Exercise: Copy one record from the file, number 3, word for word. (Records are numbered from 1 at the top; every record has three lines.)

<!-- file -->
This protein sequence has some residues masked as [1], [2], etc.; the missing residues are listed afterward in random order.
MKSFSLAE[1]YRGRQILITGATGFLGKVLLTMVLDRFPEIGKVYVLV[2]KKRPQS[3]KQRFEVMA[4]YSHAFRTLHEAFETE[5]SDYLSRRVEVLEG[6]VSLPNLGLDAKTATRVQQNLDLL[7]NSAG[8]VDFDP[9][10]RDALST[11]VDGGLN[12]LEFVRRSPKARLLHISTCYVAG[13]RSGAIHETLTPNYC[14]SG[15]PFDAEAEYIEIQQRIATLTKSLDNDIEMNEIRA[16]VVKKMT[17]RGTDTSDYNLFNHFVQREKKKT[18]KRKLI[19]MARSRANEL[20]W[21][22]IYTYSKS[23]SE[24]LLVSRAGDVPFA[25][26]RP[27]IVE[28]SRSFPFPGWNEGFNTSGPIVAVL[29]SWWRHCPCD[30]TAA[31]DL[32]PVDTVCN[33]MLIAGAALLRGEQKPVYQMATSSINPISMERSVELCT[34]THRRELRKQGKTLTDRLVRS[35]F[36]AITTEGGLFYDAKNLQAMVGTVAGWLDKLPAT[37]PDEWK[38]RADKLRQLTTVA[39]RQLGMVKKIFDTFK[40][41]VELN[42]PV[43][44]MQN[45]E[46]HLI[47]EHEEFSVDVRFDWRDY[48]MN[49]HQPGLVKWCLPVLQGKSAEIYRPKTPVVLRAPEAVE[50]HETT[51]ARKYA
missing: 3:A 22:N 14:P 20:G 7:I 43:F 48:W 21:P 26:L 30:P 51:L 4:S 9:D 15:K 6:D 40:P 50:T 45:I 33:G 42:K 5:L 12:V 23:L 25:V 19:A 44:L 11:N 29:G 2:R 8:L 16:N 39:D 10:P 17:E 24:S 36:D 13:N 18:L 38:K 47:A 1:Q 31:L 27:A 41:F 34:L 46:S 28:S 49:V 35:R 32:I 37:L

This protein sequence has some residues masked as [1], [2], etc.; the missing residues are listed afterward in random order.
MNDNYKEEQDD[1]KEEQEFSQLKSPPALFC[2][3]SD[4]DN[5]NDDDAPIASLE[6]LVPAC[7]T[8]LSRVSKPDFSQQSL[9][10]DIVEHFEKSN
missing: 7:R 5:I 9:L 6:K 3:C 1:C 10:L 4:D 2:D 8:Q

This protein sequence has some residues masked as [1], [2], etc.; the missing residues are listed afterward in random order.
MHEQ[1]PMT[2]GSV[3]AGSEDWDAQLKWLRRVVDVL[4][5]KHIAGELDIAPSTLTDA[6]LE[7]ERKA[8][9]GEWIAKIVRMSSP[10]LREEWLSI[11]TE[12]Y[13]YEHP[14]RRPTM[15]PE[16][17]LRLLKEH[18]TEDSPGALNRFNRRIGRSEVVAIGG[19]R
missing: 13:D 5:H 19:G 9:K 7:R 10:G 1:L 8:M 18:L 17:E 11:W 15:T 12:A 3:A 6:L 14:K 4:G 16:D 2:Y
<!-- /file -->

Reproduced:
This protein sequence has some residues masked as [1], [2], etc.; the missing residues are listed afterward in random order.
MHEQ[1]PMT[2]GSV[3]AGSEDWDAQLKWLRRVVDVL[4][5]KHIAGELDIAPSTLTDA[6]LE[7]ERKA[8][9]GEWIAKIVRMSSP[10]LREEWLSI[11]TE[12]Y[13]YEHP[14]RRPTM[15]PE[16][17]LRLLKEH[18]TEDSPGALNRFNRRIGRSEVVAIGG[19]R
missing: 13:D 5:H 19:G 9:K 7:R 10:G 1:L 8:M 18:L 17:E 11:W 15:T 12:A 3:A 6:L 14:K 4:G 16:D 2:Y